LP: That's a really good question and I ask myself that question almost everyday. Entrepreneurship is hard, very, very hard and I have been tempted many a time to call my ex-boss and ask him for my old job back. I've always been entrepreneurial from my early school days of selling items and later putting on parties with my friends in high school.

I left my good, good 9-to-5 job because I could no longer fight the bug and the time came when I was no longer adding value to my employers, which was unfair to them – and you can only juggle a job and a side-hustle for so long without one or both of them suffering. I think a lot of us business owners/entrepreneurs romanticise the process too much without revealing the struggles and raw grit necessary ( I have recently realised how guilty I am of this) to stay afloat in these endeavours.

DW: What are the biggest challenges? What are the biggest successes?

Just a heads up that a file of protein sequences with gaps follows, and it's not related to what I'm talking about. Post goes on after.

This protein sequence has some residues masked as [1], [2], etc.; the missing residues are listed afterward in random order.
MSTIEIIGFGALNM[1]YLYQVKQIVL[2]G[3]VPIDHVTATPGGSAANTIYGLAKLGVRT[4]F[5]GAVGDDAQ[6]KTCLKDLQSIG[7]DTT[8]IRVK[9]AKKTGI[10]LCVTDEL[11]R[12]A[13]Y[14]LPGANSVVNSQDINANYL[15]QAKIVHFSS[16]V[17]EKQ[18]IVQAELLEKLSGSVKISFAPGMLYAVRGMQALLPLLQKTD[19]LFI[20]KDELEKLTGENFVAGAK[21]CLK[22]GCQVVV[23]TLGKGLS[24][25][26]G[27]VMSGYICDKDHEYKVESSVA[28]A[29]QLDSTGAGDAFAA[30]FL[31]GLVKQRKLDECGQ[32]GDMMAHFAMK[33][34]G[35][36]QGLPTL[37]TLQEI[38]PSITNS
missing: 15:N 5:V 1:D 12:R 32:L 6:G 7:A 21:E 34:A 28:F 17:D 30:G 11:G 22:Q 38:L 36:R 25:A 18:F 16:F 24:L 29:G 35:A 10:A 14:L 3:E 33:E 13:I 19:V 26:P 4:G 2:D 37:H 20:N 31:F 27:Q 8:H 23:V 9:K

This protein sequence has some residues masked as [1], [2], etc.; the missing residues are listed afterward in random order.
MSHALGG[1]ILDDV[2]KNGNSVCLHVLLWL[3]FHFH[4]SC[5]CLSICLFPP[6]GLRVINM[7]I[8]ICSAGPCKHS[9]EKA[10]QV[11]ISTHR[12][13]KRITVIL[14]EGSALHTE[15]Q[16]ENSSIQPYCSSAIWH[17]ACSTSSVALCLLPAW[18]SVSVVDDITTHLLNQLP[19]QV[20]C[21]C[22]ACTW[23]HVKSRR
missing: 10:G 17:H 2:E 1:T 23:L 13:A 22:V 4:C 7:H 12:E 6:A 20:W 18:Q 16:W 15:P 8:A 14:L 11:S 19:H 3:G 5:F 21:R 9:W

LP: Well.. Cash flow is a bad word and that's one of the biggest challenges I encountered very early on, and I am still learning how to manage cash flow in the business. Any business owner who has lost sleep over meeting payroll will understand what I mean. I once had to pawn my car to meet payroll because of poor receivables management. Luckily for me, some cheques came in a couple days later.

Our biggest successes, I think, would be that for a 3-year-old company we've been able to add a lot of value to our clients in Jamaica, USA, Canada, UK and nine Caribbean islands.

DW: What role does Branson play in your business development? What interaction do you have with other Branson entrepreneurs?